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Carberry Tower Logo

Venue Name: Carberry Tower


Location: Near Edinburgh, Scotland

Please tell us a little about Carberry Tower’s history

The land on which Carberry Tower now sits were first mentioned in the 11th century when King David I of Scotland granted the site to the monks of Dunfermline Abbey. The first person to lease the site was John de Crebarrie, but it was the Johnstone family who built the actual tower, a simple defensive structure.

In 1760 the grand tower that stands before you today began to take shape when John Fullerton took possession of the estate. John’s niece, Elizabeth, married the Honourable William Elphinstone in 1774 and the house passed into the Elphinstone family in 1801.

William Elphinstone, 15th Lord Elphinstone, inherited the estate in 1861 and it was he who was largely responsible for the complete redesign of the estate. His son, Sydney Herbert, 16th Lord Elphinstone, married Lady Mary Bowes-Lyon, sister of Queen Elizabeth, the Queen Mother. The couple made great improvements to both the house and estate, particularly the laying out of the formal garden in 1911.

Lord Sydney died in 1955 and his wife, Lady Mary, died six years later in 1961. Lady Mary bequeathed the tower to the Church of Scotland who used Carberry Tower as a conference centre, building an annexe and chapel (now the Ceilidh Hall). In 2004 the Carberry Tower was sold to Gartmore House charitable trust, and in 2008 it underwent major refurbishment.

In April 2011, AmaZing Venues acquired the property and made more refurbishments, transforming it into the luxurious property you see today.

Carberry Tower

What type of venue is Carberry Tower?

A stately home with rich history and royal connections, Carberry Tower is just seven miles from Edinburgh and far from ordinary.

The Castle sits majestically in 35 acres of manicured lawns and landscaped grounds, an oasis of calm and tranquility that provides the perfect escape from the hurly burly of modern life.

Bride and groom outside Carberry Tower

Is Carberry Tower licensed for wedding ceremonies?

We have a host of different rooms licensed for wedding ceremonies where you can tie the knot and then celebrate in fine style. The combination of imposing architecture and splendid gardens provides many magnificent settings for wedding photographs.

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ITA Venues logo

Interview with: Jodie Martin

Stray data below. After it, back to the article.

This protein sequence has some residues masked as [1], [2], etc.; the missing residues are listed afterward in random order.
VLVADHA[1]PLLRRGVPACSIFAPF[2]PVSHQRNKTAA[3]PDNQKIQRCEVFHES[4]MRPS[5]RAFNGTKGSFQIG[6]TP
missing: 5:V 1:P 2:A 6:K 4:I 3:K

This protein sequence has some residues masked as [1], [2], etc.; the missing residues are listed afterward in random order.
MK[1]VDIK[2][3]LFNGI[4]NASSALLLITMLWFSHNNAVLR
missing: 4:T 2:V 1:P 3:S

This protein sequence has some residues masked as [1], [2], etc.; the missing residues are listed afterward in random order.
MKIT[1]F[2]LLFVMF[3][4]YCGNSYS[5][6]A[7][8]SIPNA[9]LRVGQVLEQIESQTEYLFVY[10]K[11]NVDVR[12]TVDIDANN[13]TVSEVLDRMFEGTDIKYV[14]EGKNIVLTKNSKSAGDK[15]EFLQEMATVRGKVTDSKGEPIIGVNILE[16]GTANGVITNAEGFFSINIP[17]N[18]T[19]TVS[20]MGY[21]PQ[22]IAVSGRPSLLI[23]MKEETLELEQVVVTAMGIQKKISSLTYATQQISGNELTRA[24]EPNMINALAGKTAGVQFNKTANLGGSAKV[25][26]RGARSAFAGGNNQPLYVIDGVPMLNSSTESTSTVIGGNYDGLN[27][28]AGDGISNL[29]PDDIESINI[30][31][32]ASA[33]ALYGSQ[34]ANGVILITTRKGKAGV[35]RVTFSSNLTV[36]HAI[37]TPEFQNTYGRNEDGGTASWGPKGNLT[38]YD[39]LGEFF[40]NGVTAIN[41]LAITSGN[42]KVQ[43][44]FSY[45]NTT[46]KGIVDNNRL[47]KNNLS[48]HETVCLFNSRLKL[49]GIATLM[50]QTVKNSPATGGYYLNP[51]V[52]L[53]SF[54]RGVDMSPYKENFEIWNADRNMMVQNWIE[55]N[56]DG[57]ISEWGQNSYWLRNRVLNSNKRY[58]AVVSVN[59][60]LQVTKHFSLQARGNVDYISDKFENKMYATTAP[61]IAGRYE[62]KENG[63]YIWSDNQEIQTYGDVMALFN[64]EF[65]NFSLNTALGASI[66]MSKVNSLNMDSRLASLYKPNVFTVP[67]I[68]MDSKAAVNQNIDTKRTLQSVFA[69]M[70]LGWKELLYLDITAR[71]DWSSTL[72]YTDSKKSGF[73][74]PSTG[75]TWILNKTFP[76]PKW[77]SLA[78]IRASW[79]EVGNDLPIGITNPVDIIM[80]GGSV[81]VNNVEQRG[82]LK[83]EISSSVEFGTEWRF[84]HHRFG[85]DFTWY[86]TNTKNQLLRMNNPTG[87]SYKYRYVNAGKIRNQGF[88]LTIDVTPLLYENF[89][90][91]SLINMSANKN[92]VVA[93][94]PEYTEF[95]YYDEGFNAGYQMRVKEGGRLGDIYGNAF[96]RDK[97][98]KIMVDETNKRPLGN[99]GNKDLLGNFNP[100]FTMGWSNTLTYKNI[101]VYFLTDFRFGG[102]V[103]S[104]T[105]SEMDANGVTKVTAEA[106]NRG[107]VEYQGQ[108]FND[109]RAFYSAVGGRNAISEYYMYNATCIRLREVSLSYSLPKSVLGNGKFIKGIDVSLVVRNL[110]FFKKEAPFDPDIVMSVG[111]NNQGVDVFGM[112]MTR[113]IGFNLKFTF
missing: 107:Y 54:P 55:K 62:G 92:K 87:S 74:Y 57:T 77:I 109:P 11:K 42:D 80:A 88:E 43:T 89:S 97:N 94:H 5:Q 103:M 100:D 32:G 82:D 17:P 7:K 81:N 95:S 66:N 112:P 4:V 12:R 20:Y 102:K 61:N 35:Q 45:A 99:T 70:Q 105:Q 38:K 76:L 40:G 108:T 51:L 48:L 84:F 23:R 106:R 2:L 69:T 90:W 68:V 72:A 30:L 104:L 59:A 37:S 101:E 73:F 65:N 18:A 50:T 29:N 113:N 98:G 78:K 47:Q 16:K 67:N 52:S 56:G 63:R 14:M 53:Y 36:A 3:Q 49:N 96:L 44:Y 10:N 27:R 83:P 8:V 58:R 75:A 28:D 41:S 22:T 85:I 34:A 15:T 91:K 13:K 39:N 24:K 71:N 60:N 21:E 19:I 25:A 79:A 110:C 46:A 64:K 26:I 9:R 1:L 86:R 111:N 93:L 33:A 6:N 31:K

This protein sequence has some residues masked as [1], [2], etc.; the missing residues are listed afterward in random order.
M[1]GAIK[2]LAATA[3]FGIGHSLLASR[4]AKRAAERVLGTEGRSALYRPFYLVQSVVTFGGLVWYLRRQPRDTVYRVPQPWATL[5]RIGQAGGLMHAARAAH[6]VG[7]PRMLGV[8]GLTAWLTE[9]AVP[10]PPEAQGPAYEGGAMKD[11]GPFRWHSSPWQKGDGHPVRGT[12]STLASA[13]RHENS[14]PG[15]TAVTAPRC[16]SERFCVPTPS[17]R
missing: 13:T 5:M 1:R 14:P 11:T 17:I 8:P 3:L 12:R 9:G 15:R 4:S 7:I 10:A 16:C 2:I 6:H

Company Name: ITA* Venues


Location: Coopers’ Hall, 13 Devonshire Square, London, EC2M 4TH

What does ITA* Venues do?

ITA* offers a free wedding venue finding service for couples looking to find the perfect venue for their day. We have over 40 venues in a number of locations that range in style, size and budget, and we can cater at all of these through our catering partners Ampersand and Chester Boyd. We make couples’ dreams a reality, whether they are looking for a small intimate wedding, an extravagant affair or something completely bespoke.

We are committed to making a couple’s wedding day both relaxing and enjoyable, but most of all a memorable one.

Bride and groom at Old Royal Naval College

How did the business start and how long has it been going?

Our parent company CH&Co was created to help you locate the ideal catering or service solution to meet your requirements. . With over 30 years’ experience we can create something truly unique for a couple’s special day. Since being born in 2000, ITA* has continued to grow its portfolio of venues and offer a specialist service to clients creating outstanding weddings.

Dessert - ITA Venues

Who works at ITA* Venues?

We have a team of 9 fabulous ladies who all specialise in different styles of events ranging from corporate and private to special events including summer, Christmas and of course weddings! I was lucky enough to be appointed the role of wedding coordinator shortly after joining ITA*; I love being able to work with couples to create their dream day. I love speaking to the brides from day one, hearing all about their engagement, which often follows with meeting their immediate family – this for me is a highlight of my job. Seeing their ideas and dreams evolve into reality is increasingly rewarding and always a proud moment.

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Stanbrook Abbey Logo

Venue Name: Stanbrook Abbey


Location: Malvern, Worcestershire

Please tell us a little about Stanbrook Abbey’s history

The story of Stanbrook Abbey can be traced back to 1272, when Stanbroc End (meaning spring or stony brook) was first mentioned in medieval records. Almost 500 years later Stanbrook Hall was built on the site for a gentleman called Richard Case.

Meanwhile, in 1625, the English Benedictine Congregation, exiled from England by Henry VIII’s dissolution of the monasteries, founded a religious community for nuns in Cambrai, northern France. In 1793 the French Revolution forced the 22 nuns to return to England, eventually settling near Liverpool and then at historic Salford Hall, near Evesham. God helps those who help themselves and, in 1835, hearing that the Stanbrook Hall site was for sale, the nuns made discreet enquiries about a possible purchase. Catholicism was still discouraged in England at this time so they were forced to use subterfuge – no Protestant would knowingly consent to sell their property to a Catholic, especially to a Catholic religious order. A Benedictine monk, disguised as a country gentleman with an apparent interest in hunting and fine wine, surveyed the property in 1836. Four other monks, also disguised as laymen, concluded the sale some weeks later. Only months after this did the previous owner realise, too late, that he had been misled.

By 1860 the nuns felt confident enough to commission Edward Welby Pugin and his two brothers to undertake a major scheme of work. Sons of Augustus Welby Northmore Pugin, who created the sumptuous Gothic wallpapers, carvings, stained glass, floor tiles, metalwork and furnishings that grace the Houses of Parliament, their family architectural practice was a leading proponent of the Gothic Revival style much loved by Victorians. Over the next 20 years they created the church, cloisters, tower and other buildings at Stanbrook that you see today.

In 2009 the nuns moved to Wass, on the edge of the Yorkshire Moors, and the building was acquired by AmaZing Venues.

Stanbrook Abbey

What type of venue is Stanbrook Abbey?

Comfortably nestled beneath the gorgeous green ridge of the Malvern Hills, an Area of Outstanding Natural Beauty, Stanbrook Abbey offers a truly unique venue with 57 beautifully appointed bedroom suites, 21 acres of gorgeous grounds and a stunning chapel.

Bride and groom at Stanbrook Abbey

Is Stanbrook Abbey licensed for wedding ceremonies?